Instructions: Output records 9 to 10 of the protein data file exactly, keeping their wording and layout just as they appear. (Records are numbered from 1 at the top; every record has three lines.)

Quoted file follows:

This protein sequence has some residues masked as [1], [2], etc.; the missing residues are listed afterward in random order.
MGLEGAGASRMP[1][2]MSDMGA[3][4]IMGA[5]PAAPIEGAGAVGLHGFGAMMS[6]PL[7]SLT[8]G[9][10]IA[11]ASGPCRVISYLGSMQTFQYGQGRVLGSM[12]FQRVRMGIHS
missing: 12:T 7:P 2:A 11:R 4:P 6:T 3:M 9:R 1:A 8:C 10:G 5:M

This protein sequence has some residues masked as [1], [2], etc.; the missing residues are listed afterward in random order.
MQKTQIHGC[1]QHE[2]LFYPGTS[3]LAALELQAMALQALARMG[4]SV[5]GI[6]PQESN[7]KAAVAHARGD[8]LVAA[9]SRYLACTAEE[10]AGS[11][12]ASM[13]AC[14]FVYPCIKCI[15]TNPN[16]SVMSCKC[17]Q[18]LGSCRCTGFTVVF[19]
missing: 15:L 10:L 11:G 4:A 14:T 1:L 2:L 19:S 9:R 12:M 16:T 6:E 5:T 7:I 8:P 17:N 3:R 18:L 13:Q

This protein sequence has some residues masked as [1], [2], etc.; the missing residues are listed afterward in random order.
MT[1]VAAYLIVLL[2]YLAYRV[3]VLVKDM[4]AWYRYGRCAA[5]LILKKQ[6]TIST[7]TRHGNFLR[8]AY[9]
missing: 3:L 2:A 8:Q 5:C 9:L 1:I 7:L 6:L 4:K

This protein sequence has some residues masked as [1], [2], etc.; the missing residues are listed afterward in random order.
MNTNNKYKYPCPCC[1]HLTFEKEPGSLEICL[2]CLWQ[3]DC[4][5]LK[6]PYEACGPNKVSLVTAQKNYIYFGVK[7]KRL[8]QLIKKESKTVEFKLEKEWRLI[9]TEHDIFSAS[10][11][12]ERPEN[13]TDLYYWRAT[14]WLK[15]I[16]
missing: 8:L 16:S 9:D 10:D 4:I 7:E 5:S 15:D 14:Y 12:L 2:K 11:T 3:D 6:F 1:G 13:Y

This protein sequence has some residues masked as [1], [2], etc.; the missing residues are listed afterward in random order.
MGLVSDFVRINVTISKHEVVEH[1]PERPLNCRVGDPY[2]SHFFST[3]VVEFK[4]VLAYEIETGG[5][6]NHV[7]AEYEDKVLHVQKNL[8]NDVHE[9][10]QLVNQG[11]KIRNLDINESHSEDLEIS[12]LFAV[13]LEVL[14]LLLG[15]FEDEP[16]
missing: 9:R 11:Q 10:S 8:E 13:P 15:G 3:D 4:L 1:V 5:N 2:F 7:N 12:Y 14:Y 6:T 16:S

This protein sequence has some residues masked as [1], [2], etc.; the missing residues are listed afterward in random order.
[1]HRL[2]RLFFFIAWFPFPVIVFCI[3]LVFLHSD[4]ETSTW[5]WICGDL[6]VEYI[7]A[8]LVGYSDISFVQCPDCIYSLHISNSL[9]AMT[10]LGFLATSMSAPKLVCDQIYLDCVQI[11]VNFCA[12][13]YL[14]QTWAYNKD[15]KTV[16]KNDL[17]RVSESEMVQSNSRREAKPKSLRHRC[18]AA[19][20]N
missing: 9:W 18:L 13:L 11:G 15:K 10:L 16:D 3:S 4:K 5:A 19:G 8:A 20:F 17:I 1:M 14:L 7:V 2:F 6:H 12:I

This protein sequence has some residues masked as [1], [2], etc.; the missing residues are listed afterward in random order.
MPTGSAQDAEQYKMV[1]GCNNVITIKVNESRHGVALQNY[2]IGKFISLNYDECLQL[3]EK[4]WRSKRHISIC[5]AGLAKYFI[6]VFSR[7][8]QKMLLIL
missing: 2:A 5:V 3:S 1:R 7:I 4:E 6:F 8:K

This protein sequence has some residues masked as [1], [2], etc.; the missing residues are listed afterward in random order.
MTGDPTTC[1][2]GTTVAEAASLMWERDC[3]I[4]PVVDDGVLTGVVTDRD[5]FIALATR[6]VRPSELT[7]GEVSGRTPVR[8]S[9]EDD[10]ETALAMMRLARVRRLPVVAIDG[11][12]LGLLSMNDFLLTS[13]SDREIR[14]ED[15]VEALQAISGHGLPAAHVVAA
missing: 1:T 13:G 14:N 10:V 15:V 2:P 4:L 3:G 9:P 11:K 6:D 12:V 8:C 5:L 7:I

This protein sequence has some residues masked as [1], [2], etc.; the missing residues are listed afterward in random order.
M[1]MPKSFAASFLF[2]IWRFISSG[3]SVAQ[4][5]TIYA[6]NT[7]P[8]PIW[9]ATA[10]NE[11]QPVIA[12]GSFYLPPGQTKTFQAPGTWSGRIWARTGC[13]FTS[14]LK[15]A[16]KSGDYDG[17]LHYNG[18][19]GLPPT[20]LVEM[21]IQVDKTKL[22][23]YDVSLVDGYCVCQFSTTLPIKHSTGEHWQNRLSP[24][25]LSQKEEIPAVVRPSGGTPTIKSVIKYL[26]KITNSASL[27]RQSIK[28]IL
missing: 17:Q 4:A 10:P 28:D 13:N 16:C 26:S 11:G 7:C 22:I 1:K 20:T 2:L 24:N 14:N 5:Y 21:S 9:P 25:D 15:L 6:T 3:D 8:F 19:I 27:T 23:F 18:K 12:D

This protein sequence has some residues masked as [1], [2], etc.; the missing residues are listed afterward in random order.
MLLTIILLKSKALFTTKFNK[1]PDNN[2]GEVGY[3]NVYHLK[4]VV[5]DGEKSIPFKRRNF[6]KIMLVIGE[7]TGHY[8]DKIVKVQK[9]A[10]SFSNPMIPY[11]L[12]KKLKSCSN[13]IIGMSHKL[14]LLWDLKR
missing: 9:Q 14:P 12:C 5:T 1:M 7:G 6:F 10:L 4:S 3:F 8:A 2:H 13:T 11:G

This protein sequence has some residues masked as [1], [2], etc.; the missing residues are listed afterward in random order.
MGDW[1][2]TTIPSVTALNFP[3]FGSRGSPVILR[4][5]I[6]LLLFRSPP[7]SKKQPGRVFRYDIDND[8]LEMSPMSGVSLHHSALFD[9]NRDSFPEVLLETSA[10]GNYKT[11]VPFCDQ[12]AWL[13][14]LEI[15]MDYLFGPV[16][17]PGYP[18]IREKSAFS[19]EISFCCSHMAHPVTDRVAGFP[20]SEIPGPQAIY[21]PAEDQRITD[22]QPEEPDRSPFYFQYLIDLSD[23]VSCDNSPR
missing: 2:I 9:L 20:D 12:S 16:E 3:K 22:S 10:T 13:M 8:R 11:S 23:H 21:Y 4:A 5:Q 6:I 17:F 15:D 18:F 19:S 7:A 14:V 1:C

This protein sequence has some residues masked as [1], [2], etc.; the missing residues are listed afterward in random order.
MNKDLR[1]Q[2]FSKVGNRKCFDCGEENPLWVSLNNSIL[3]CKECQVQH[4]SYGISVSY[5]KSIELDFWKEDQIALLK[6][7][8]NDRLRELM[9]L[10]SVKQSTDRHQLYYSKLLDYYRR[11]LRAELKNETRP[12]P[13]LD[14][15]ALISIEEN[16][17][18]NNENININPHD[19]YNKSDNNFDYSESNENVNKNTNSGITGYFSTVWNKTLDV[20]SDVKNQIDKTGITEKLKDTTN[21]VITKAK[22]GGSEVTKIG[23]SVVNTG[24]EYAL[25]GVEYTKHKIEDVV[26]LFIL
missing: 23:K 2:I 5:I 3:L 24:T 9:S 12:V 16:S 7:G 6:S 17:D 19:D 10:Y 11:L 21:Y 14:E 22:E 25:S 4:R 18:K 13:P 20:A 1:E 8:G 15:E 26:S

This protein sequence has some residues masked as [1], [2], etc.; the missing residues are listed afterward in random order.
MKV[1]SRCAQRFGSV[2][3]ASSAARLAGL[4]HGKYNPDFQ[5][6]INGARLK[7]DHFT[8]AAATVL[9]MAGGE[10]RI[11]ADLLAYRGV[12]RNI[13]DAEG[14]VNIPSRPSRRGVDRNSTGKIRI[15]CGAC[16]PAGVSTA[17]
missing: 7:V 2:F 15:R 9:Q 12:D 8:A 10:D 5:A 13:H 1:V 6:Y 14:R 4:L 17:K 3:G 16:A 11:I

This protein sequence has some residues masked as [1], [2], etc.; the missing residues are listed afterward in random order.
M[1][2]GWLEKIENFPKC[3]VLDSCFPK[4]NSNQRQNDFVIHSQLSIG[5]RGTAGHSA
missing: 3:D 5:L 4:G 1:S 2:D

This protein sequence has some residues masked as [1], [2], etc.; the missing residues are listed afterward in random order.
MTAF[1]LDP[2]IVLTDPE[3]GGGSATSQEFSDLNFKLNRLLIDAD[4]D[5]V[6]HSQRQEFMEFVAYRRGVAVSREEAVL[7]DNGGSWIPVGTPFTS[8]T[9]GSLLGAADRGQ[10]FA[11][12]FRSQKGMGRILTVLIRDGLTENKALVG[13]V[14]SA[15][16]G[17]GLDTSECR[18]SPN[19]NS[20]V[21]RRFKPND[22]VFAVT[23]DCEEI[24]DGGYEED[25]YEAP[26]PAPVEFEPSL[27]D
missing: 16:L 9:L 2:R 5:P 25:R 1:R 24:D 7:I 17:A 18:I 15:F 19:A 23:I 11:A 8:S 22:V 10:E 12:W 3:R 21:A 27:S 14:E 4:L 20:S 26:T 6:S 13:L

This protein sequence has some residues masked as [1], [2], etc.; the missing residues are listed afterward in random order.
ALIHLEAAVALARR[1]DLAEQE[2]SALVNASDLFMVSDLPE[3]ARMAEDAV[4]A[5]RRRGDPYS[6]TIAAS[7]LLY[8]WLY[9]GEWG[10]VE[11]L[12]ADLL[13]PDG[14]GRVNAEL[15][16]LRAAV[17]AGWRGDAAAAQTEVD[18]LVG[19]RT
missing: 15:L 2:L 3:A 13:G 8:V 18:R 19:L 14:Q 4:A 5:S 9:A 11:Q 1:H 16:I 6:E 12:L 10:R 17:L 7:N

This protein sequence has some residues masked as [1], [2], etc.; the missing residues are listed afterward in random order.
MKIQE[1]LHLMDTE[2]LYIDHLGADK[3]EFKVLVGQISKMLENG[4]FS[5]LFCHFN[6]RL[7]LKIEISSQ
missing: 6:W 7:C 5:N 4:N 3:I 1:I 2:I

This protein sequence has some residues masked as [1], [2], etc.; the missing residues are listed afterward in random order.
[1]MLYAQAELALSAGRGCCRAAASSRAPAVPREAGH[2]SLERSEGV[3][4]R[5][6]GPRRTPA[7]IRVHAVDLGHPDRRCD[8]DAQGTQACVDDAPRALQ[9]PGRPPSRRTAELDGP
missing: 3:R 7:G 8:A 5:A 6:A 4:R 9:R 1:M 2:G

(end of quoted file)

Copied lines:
This protein sequence has some residues masked as [1], [2], etc.; the missing residues are listed afterward in random order.
M[1]MPKSFAASFLF[2]IWRFISSG[3]SVAQ[4][5]TIYA[6]NT[7]P[8]PIW[9]ATA[10]NE[11]QPVIA[12]GSFYLPPGQTKTFQAPGTWSGRIWARTGC[13]FTS[14]LK[15]A[16]KSGDYDG[17]LHYNG[18][19]GLPPT[20]LVEM[21]IQVDKTKL[22][23]YDVSLVDGYCVCQFSTTLPIKHSTGEHWQNRLSP[24][25]LSQKEEIPAVVRPSGGTPTIKSVIKYL[26]KITNSASL[27]RQSIK[28]IL
missing: 17:Q 4:A 10:P 28:D 13:N 16:C 26:S 11:G 7:C 22:I 1:K 20:T 2:L 24:N 14:N 5:Y 21:S 9:P 25:D 15:L 6:T 3:D 8:F 19:I 27:T 23:F 18:K 12:D

This protein sequence has some residues masked as [1], [2], etc.; the missing residues are listed afterward in random order.
MLLTIILLKSKALFTTKFNK[1]PDNN[2]GEVGY[3]NVYHLK[4]VV[5]DGEKSIPFKRRNF[6]KIMLVIGE[7]TGHY[8]DKIVKVQK[9]A[10]SFSNPMIPY[11]L[12]KKLKSCSN[13]IIGMSHKL[14]LLWDLKR
missing: 9:Q 14:P 12:C 5:T 1:M 7:G 6:F 10:L 4:S 3:F 8:A 2:H 13:T 11:G